YouGov Profiles data suggests that those who prefer to give hard currency or write a cheque rather than donate online are less likely to donate at all during the pandemic
Although the World Health Organisation has clarified that it is not warning people against the use of paper money during the COVID-19 pandemic, there remain concerns around using cash and cheques over the course of this crisis – especially when it comes to charitable donations.
Whether rooted in reality or not, the perception that more “analogue” methods of donating can help transmit the virus could be damaging for many third sector organisations. Those that rely on street donations, collection boxes and cheques may be particularly affected if Brits who can’t rely on their preferred method choose to opt out of giving.
YouGov Plan & Track data allows us to look at Brits who last made a donation via cash or cheque, as well as those who last made a donation online or via a credit or debit card.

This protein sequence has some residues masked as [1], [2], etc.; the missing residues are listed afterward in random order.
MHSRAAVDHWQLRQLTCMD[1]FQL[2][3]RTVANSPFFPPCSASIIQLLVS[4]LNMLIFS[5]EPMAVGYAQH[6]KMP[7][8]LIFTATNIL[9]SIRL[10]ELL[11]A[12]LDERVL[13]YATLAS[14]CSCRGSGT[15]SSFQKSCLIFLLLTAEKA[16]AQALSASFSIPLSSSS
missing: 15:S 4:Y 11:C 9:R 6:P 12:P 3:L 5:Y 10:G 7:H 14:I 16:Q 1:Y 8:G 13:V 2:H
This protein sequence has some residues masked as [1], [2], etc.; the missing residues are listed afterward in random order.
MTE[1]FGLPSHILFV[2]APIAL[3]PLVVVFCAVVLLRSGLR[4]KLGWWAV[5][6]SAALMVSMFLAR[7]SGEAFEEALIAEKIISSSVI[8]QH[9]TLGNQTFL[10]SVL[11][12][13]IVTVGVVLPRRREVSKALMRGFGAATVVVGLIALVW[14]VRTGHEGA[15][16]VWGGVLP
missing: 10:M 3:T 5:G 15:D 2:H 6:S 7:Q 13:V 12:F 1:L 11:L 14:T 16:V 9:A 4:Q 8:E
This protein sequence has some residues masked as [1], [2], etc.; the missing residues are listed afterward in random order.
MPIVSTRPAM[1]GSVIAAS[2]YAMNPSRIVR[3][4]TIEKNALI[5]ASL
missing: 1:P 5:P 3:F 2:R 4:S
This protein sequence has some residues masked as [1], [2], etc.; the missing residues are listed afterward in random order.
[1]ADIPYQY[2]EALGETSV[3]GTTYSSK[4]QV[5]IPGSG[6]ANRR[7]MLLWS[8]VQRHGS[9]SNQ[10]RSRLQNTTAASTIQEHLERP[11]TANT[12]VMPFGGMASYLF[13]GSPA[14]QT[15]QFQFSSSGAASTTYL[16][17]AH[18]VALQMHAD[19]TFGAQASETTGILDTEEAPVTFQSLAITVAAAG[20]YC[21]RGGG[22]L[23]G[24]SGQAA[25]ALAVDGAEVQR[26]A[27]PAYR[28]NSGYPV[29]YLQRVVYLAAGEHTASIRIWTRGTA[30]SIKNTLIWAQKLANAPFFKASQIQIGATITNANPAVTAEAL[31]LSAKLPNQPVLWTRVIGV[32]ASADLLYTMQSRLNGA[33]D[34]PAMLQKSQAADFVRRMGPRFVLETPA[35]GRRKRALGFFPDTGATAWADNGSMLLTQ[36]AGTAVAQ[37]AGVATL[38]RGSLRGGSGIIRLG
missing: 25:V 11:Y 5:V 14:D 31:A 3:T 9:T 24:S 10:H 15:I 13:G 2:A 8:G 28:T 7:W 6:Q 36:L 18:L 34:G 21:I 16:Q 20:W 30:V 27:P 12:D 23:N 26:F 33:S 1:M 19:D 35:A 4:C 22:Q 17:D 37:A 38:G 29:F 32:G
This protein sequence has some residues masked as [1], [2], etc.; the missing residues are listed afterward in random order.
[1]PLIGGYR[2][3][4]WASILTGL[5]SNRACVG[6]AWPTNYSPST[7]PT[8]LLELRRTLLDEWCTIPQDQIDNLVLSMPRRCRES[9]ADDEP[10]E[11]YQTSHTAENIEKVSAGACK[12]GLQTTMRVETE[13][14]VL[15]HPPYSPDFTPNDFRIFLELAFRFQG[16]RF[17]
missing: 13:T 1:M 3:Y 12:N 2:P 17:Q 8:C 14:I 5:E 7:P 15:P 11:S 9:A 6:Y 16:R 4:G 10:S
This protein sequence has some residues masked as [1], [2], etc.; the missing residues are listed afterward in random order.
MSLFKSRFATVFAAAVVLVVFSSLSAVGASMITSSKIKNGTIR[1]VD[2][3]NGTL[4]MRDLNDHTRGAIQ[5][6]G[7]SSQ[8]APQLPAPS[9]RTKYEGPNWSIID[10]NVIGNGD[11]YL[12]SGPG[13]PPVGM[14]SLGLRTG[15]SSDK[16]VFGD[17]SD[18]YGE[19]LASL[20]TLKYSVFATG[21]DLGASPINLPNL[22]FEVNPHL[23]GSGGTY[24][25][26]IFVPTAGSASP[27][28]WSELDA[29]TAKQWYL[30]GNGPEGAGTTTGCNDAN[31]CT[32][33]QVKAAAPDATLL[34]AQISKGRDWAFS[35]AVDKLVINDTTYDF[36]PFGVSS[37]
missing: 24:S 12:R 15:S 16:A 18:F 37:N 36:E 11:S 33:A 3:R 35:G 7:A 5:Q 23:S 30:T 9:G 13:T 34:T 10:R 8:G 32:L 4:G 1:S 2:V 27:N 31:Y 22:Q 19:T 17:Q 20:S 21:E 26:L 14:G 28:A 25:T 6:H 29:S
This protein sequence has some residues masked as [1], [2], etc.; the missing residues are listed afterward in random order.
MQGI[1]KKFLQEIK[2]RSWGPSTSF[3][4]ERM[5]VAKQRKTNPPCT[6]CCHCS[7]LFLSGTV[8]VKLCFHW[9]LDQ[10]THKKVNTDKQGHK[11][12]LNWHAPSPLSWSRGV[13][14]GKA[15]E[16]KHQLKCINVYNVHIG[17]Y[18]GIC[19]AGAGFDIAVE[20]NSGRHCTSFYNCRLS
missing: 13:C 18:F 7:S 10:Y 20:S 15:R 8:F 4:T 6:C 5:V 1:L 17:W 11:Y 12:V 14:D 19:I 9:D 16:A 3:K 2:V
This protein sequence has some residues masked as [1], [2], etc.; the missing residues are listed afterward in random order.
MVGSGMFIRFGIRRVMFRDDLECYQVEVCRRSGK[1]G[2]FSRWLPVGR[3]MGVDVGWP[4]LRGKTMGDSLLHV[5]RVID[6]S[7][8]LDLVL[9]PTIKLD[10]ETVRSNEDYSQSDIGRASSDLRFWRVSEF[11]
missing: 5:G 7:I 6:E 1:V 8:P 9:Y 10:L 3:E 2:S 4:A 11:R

Our research over the past 28 days shows that cash and cheque donors are significantly less likely to be considering a charitable donation than they would be in normal circumstances. A third (35%) say they are either “not at all” or “not very” likely to donate, versus just 25% of cash and cheque donors.
In ordinary conditions, cash and cheque donors are roughly as likely to say they haven’t donated recently in the past three months as the general public (54% versus 55% nat rep). But when we isolate cash and cheque donors from the last 90 days, the proportion of non-givers rises to 67%.
With donors who use online payment methods or credit and debit cards, it’s a different story. Six in ten (60%) of online/card donors who were asked in the last 28 days if they intend to donate said they were either likely or very likely to do so – a slight bump compared to the wider database (57%) and considerably more than the national average (43% of Brits who were asked in the past 28 days). Four in ten (42%) say they haven’t donated in the past three months, and this doesn’t substantially change when limited to online/card donors who were asked in the past 28 days.
Our data suggests that, in general, online/card donors are more likely to give to health and medicine charities than those who donate via cash/cheque (22% versus 5% of cash/cheque donors). It’s a similar story with poverty relief causes (13% versus 3%).
The charities that cash/cheque donors are more likely to give to are animal organisations (12%) and children’s charities (8%). If COVID-19 has made these payment methods unpalatable, then there could be a significant funding gap for organisations that rely on less technologically sophisticated forms of donation.